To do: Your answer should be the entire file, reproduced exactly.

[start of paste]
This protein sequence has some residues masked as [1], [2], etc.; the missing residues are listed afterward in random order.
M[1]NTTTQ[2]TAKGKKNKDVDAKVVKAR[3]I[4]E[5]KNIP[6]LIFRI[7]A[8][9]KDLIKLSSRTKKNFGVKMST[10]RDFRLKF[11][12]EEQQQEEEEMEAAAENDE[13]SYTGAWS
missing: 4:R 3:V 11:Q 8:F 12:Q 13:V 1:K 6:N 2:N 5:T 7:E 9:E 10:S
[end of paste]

This protein sequence has some residues masked as [1], [2], etc.; the missing residues are listed afterward in random order.
M[1]NTTTQ[2]TAKGKKNKDVDAKVVKAR[3]I[4]E[5]KNIP[6]LIFRI[7]A[8][9]KDLIKLSSRTKKNFGVKMST[10]RDFRLKF[11][12]EEQQQEEEEMEAAAENDE[13]SYTGAWS
missing: 4:R 3:V 11:Q 8:F 12:Q 13:V 1:K 6:N 2:N 5:T 7:E 9:E 10:S